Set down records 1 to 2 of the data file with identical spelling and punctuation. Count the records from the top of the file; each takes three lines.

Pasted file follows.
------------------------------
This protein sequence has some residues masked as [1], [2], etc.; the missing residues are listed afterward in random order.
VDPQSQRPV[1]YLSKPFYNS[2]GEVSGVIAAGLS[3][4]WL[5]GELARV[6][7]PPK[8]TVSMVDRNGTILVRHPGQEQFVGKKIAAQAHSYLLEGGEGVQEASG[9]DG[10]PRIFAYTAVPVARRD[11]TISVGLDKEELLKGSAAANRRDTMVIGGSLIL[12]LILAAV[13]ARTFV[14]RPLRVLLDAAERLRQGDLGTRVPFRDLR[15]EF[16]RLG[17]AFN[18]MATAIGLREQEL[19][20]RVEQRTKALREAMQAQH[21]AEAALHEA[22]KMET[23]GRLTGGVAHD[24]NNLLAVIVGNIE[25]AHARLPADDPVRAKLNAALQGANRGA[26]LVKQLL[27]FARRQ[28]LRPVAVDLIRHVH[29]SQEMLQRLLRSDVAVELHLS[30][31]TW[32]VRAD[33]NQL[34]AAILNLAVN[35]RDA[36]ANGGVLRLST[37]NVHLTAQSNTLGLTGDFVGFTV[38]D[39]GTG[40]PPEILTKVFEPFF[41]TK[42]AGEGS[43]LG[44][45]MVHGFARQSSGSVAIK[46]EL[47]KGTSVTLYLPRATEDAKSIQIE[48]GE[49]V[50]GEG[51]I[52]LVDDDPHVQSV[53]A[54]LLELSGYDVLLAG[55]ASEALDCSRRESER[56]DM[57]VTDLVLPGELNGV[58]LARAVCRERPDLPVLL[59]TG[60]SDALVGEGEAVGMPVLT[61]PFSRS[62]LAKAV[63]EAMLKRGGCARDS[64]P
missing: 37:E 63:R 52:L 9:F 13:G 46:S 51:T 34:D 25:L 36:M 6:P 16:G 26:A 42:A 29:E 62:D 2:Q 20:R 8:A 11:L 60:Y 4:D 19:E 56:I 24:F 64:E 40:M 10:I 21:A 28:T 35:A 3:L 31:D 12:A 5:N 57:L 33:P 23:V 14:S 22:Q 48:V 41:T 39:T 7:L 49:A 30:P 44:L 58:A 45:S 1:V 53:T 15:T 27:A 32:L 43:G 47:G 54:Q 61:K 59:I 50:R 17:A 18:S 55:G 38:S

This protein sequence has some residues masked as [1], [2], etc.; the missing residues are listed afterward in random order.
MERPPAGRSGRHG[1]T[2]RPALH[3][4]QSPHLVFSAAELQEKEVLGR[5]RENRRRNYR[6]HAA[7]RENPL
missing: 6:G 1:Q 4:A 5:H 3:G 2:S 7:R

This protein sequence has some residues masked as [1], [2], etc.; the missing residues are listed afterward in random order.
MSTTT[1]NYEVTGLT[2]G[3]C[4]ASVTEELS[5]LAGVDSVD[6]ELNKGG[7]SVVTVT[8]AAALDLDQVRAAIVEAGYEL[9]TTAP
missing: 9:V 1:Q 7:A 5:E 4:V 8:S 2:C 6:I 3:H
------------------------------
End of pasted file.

This protein sequence has some residues masked as [1], [2], etc.; the missing residues are listed afterward in random order.
VDPQSQRPV[1]YLSKPFYNS[2]GEVSGVIAAGLS[3][4]WL[5]GELARV[6][7]PPK[8]TVSMVDRNGTILVRHPGQEQFVGKKIAAQAHSYLLEGGEGVQEASG[9]DG[10]PRIFAYTAVPVARRD[11]TISVGLDKEELLKGSAAANRRDTMVIGGSLIL[12]LILAAV[13]ARTFV[14]RPLRVLLDAAERLRQGDLGTRVPFRDLR[15]EF[16]RLG[17]AFN[18]MATAIGLREQEL[19][20]RVEQRTKALREAMQAQH[21]AEAALHEA[22]KMET[23]GRLTGGVAHD[24]NNLLAVIVGNIE[25]AHARLPADDPVRAKLNAALQGANRGA[26]LVKQLL[27]FARRQ[28]LRPVAVDLIRHVH[29]SQEMLQRLLRSDVAVELHLS[30][31]TW[32]VRAD[33]NQL[34]AAILNLAVN[35]RDA[36]ANGGVLRLST[37]NVHLTAQSNTLGLTGDFVGFTV[38]D[39]GTG[40]PPEILTKVFEPFF[41]TK[42]AGEGS[43]LG[44][45]MVHGFARQSSGSVAIK[46]EL[47]KGTSVTLYLPRATEDAKSIQIE[48]GE[49]V[50]GEG[51]I[52]LVDDDPHVQSV[53]A[54]LLELSGYDVLLAG[55]ASEALDCSRRESER[56]DM[57]VTDLVLPGELNGV[58]LARAVCRERPDLPVLL[59]TG[60]SDALVGEGEAVGMPVLT[61]PFSRS[62]LAKAV[63]EAMLKRGGCARDS[64]P
missing: 37:E 63:R 52:L 9:F 13:G 46:S 51:T 34:D 25:L 36:M 6:P 16:G 26:A 42:A 29:E 62:D 2:Q 20:R 8:A 11:L 60:Y 4:D 19:E 56:I 24:F 64:E 40:M 10:I 21:A 28:T 35:A 3:L 31:D 12:A 5:N 57:L 33:P 23:V 14:S 22:Q 48:V 41:T 39:T 7:L 49:A 30:P 44:L 58:A 45:S 1:V 53:T 15:T 27:A 32:L 43:G 47:G 54:Q 61:K 59:I 50:R 17:A 18:S 55:G 38:S

This protein sequence has some residues masked as [1], [2], etc.; the missing residues are listed afterward in random order.
MERPPAGRSGRHG[1]T[2]RPALH[3][4]QSPHLVFSAAELQEKEVLGR[5]RENRRRNYR[6]HAA[7]RENPL
missing: 6:G 1:Q 4:A 5:H 3:G 2:S 7:R